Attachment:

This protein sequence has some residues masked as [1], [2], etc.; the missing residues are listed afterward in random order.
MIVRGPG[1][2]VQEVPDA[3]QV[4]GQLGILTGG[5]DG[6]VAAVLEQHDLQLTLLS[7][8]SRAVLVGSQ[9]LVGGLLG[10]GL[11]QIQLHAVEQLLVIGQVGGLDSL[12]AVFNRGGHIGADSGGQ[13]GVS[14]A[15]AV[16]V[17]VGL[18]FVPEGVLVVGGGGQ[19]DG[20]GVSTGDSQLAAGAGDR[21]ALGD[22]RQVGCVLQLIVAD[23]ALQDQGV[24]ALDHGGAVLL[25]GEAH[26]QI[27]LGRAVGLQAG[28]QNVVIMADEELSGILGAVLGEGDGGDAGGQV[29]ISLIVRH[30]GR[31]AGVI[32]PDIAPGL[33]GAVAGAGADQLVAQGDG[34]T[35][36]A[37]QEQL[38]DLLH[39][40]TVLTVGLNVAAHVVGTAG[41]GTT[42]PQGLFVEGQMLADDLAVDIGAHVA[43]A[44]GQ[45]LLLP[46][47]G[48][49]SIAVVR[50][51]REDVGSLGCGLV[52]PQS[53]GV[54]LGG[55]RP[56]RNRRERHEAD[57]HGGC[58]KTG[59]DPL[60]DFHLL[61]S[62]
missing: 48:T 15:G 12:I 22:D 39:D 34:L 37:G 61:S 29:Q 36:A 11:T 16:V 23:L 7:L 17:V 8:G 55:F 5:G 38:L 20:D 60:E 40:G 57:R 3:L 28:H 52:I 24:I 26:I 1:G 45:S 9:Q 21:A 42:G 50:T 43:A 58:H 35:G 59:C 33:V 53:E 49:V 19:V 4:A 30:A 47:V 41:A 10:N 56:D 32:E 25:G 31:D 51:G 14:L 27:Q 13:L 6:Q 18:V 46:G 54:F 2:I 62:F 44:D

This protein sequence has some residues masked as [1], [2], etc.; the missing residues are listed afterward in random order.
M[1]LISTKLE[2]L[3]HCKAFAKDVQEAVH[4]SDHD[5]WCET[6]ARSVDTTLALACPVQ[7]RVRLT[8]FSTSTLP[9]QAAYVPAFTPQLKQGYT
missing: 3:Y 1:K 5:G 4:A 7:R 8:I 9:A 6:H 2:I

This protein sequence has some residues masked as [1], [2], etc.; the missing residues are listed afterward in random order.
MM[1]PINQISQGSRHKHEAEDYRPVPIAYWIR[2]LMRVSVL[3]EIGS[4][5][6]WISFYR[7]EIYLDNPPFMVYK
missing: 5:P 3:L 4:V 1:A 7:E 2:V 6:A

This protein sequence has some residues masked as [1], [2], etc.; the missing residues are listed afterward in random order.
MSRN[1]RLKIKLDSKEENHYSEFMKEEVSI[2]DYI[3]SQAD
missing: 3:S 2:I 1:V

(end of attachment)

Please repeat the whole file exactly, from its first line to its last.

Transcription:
This protein sequence has some residues masked as [1], [2], etc.; the missing residues are listed afterward in random order.
MIVRGPG[1][2]VQEVPDA[3]QV[4]GQLGILTGG[5]DG[6]VAAVLEQHDLQLTLLS[7][8]SRAVLVGSQ[9]LVGGLLG[10]GL[11]QIQLHAVEQLLVIGQVGGLDSL[12]AVFNRGGHIGADSGGQ[13]GVS[14]A[15]AV[16]V[17]VGL[18]FVPEGVLVVGGGGQ[19]DG[20]GVSTGDSQLAAGAGDR[21]ALGD[22]RQVGCVLQLIVAD[23]ALQDQGV[24]ALDHGGAVLL[25]GEAH[26]QI[27]LGRAVGLQAG[28]QNVVIMADEELSGILGAVLGEGDGGDAGGQV[29]ISLIVRH[30]GR[31]AGVI[32]PDIAPGL[33]GAVAGAGADQLVAQGDG[34]T[35][36]A[37]QEQL[38]DLLH[39][40]TVLTVGLNVAAHVVGTAG[41]GTT[42]PQGLFVEGQMLADDLAVDIGAHVA[43]A[44]GQ[45]LLLP[46][47]G[48][49]SIAVVR[50][51]REDVGSLGCGLV[52]PQS[53]GV[54]LGG[55]RP[56]RNRRERHEAD[57]HGGC[58]KTG[59]DPL[60]DFHLL[61]S[62]
missing: 48:T 15:G 12:I 22:D 39:D 34:L 37:G 61:S 29:Q 36:A 11:T 16:V 23:L 7:L 17:V 8:G 55:F 5:G 38:L 20:D 60:E 40:G 57:R 3:L 28:H 52:I 24:I 26:I 1:G 45:S 9:Q 21:A 42:G 50:T 43:A 58:H 35:G 59:C 33:V 53:E 49:V 19:V 4:A 30:A 47:V 41:A 10:N 56:D 32:E 25:G 31:D 51:G 14:L 27:Q 13:L 6:Q 18:V 46:G 54:F 2:I 62:F 44:D

This protein sequence has some residues masked as [1], [2], etc.; the missing residues are listed afterward in random order.
M[1]LISTKLE[2]L[3]HCKAFAKDVQEAVH[4]SDHD[5]WCET[6]ARSVDTTLALACPVQ[7]RVRLT[8]FSTSTLP[9]QAAYVPAFTPQLKQGYT
missing: 3:Y 1:K 5:G 4:A 7:R 8:I 9:A 6:H 2:I

This protein sequence has some residues masked as [1], [2], etc.; the missing residues are listed afterward in random order.
MM[1]PINQISQGSRHKHEAEDYRPVPIAYWIR[2]LMRVSVL[3]EIGS[4][5][6]WISFYR[7]EIYLDNPPFMVYK
missing: 5:P 3:L 4:V 1:A 7:E 2:V 6:A

This protein sequence has some residues masked as [1], [2], etc.; the missing residues are listed afterward in random order.
MSRN[1]RLKIKLDSKEENHYSEFMKEEVSI[2]DYI[3]SQAD
missing: 3:S 2:I 1:V